Source: Kirill Bashkirov for Riot Games
You're digging up a lot in therapy.
Everyone has skeletons in their closet. Whether you think you do or don't think you do. [Laughs] Once you actually have to confront some of those elements of yourself and your past, your decisions, it puts you in a dark place. But as you're beginning to unravel and organize and understand, you can come away with a better perspective and a deeper understanding. But again, it's a very personal journey. I'm fortunate that I have friends and family that are supportive and that understand. I lean on them. I'll say, "I had this thought about something in my childhood, what do you think?" and they'll say, "Trevor, come on, that's definitely not it." I'll realize that they are right and that I have my own biases and perspectives. It's good to challenge those sometimes.
“I carried the burdens of my work. No matter how much you love your job, no matter how much you are passionate, it's still a job.”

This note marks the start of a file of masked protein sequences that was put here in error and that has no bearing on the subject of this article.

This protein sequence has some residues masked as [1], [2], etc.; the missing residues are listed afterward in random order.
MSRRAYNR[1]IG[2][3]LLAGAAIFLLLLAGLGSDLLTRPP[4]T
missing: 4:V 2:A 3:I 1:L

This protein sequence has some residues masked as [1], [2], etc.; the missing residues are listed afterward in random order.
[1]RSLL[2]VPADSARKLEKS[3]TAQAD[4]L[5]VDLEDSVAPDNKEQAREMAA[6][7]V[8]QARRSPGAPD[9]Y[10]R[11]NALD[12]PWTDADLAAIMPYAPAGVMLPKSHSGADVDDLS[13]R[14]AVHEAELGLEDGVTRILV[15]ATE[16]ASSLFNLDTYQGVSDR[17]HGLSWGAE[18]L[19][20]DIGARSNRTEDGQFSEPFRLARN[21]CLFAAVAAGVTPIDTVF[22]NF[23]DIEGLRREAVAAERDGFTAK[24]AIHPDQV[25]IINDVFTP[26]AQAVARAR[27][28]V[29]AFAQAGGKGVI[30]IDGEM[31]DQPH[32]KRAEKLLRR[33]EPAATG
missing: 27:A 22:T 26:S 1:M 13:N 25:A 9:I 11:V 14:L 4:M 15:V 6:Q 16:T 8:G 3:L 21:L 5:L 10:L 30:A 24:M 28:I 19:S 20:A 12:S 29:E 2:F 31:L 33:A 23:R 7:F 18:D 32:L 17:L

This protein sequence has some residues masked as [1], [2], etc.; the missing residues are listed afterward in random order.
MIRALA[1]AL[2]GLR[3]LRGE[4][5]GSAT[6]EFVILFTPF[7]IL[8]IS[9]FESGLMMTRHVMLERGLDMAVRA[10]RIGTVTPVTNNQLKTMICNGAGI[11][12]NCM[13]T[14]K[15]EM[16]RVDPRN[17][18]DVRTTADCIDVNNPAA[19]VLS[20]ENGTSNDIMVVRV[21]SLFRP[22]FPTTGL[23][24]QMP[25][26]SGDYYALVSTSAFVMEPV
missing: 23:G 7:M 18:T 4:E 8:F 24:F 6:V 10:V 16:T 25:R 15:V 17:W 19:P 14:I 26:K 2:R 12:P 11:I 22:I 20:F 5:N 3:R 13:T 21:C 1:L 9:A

Going through therapy is a deeply personal process. I don't want to make this the center of the article, but a few months ago you made an Instagram post in which you acknowledged being late in celebrating your wife's birthday. It was very personal, a deep apology. That struck me as being made by someone who is being more reflective, more open, and honest about who they are.
It's hugely important. I'll tell you about that specific instance. For my wife's birthday, I was just short-sighted. I had splurged on a particularly elaborate present and I felt really content and happy. That's it, job's done. But I didn't think about the person, I didn't think about the other stuff. So, I didn't put a lot of energy or thought into the things that really mattered to her. For example, the present was great, but the card... not so much. The activities like going for dinner or having a celebration... not so much. I was back on the show and there were other personal and selfish things that distracted me.
I told Rebecca that I was going to make a post on Instagram. She asked me not to and she told me she wasn't comfortable. I explained to her that, for me, it was important to acknowledge that a mistake had been made. But also, Rebecca knows how important my job is, with "Quickshot" and everything that I've built and whatnot. So if I was willing to do this, the message would get through of how aware I was. I didn't need to tell people. I didn't make this post to look for pity or to garner support for myself. I did it because it would resonate with my wife. It might even help keep me accountable for a whole bunch of things.